Supermarket brand discount cheese has been the final nail in the coffin for Murray Goulburn’s Kiewa factory, says the union representing soon to be out-of-work factory staff.
Fifteen months ago Murray Goulburn announced it had entered into a five-year national private label contract to supply Coles brand Australian cheese. In 2014 the co-op signed a 10-year deal to supply milk for Coles private label brands in Victoria and NSW.
The national dairy giant invested $91 million to upgrade its Cobram site to accommodate the Coles cheese deal, with production coming online in recent months.
However, Murray Goulburn’s retrospective farm gate milk price cut and doomed clawback in April 2016 saw the co-op’s milk intake fall by 20 per cent.
The company posted a $31.9m loss for the first six months of the 2016-17 year.
The drop in milk supply also put pressure on the Cobram cheese operation.
“The big problem is the big guys, Coles and Woolies, again,” National Union of Workers North East organiser Neil Smith said this week, “their demands on Murray Goulburn’s Cobram site are incredible.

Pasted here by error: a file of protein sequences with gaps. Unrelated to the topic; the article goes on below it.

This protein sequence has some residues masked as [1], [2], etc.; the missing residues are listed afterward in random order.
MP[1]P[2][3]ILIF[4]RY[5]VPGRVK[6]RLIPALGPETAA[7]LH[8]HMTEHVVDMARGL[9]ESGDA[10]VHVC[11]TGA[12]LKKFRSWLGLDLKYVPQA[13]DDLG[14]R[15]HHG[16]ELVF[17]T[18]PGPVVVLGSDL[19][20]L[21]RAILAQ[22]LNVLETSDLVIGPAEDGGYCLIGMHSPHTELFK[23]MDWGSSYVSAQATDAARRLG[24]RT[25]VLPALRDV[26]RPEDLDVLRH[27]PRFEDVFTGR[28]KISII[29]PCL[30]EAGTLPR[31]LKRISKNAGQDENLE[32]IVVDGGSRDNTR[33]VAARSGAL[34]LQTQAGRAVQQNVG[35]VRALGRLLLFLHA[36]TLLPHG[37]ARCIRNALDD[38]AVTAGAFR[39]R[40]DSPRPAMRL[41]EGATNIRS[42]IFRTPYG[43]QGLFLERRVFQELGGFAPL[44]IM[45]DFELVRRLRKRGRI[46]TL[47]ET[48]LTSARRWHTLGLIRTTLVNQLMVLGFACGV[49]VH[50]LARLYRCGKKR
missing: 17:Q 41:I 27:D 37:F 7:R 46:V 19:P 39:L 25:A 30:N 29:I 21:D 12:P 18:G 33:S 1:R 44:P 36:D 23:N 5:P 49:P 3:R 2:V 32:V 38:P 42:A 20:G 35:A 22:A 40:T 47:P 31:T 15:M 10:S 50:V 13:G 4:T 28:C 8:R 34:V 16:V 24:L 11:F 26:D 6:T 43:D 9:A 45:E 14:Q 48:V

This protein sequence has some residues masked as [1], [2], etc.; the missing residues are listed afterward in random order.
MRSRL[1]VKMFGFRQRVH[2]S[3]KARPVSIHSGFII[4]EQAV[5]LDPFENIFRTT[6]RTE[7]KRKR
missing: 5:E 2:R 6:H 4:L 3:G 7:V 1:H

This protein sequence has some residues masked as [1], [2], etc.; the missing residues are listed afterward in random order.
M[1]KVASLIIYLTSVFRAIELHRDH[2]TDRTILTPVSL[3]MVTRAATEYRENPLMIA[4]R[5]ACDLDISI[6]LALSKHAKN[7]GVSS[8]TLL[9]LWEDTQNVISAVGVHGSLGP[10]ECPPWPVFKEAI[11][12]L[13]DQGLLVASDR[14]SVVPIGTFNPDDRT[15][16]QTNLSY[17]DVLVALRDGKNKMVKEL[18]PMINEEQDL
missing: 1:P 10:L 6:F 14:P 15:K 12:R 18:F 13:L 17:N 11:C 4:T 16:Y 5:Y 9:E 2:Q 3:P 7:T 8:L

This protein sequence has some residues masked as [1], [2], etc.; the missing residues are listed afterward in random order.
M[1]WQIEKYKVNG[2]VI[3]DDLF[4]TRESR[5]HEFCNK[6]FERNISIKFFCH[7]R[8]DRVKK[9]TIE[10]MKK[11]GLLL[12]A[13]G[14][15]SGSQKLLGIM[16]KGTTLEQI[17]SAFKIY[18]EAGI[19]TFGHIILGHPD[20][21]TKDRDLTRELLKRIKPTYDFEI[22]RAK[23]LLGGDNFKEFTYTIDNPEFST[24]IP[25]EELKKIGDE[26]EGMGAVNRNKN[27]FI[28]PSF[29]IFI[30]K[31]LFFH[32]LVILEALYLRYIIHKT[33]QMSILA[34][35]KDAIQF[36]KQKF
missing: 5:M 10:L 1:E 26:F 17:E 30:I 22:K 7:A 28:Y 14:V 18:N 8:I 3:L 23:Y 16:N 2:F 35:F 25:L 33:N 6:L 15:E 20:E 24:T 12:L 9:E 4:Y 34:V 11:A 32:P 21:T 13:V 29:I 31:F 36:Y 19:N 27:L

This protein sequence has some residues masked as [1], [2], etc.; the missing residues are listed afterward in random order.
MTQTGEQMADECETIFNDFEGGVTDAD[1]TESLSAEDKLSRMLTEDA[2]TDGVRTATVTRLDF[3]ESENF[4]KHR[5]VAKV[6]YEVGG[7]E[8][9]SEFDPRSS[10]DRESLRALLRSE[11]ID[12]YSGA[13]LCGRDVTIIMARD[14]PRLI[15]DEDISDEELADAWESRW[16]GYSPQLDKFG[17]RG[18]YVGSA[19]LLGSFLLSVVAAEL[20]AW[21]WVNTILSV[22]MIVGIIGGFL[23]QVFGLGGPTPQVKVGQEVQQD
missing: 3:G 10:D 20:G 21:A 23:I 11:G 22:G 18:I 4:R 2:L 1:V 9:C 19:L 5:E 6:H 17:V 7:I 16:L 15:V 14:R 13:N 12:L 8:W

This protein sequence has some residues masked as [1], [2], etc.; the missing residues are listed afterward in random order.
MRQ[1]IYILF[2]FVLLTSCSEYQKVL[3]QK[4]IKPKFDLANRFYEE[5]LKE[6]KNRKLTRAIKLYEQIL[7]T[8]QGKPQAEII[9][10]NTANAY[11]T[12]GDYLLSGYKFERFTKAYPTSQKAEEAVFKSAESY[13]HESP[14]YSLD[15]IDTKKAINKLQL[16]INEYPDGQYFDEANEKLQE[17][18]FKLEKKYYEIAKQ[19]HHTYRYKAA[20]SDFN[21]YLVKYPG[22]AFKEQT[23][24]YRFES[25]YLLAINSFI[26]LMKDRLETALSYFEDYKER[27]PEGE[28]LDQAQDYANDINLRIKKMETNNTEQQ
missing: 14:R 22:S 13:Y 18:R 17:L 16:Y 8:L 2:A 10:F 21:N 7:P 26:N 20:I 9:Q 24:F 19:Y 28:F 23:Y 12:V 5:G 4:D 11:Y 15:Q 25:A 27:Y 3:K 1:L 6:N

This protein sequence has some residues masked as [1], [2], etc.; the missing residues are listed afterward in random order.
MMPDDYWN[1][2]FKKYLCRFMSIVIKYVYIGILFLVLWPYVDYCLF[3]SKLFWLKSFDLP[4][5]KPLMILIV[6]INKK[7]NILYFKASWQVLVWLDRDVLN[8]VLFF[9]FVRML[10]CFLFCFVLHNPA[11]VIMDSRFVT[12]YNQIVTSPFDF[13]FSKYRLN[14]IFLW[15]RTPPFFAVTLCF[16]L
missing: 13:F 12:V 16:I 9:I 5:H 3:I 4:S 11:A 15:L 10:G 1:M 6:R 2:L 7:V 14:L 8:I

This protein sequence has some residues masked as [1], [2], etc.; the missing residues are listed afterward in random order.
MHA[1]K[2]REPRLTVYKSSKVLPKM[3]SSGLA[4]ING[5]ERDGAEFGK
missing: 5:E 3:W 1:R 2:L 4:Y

“The struggle they had to get that plant up and running, the extra resources they had to put in there because of the demands of Coles to supply cheap cheese are just immense and this is the result. When you talk to people they say the dollar milk is not really the problem, it’s the cheap cheese. This is the big impact.”
On May 2, Murray Goulburn said it would close three factories, including the Kiewa operation at Tangambalanga and North East milk will be transported to Cobram.
Mr Smith made the comments after Victoria’s Minister for Agriculture and Regional Development Jaala Pulford met workers at the Kiewa factory on Tuesday.
Her visit was a day after more than 100 people attended a public meeting in Tangambalanga to discuss the impact of Murray Goulburn shutting the factory.
She said the government would leave no stone unturned in trying to find the best outcome for workers.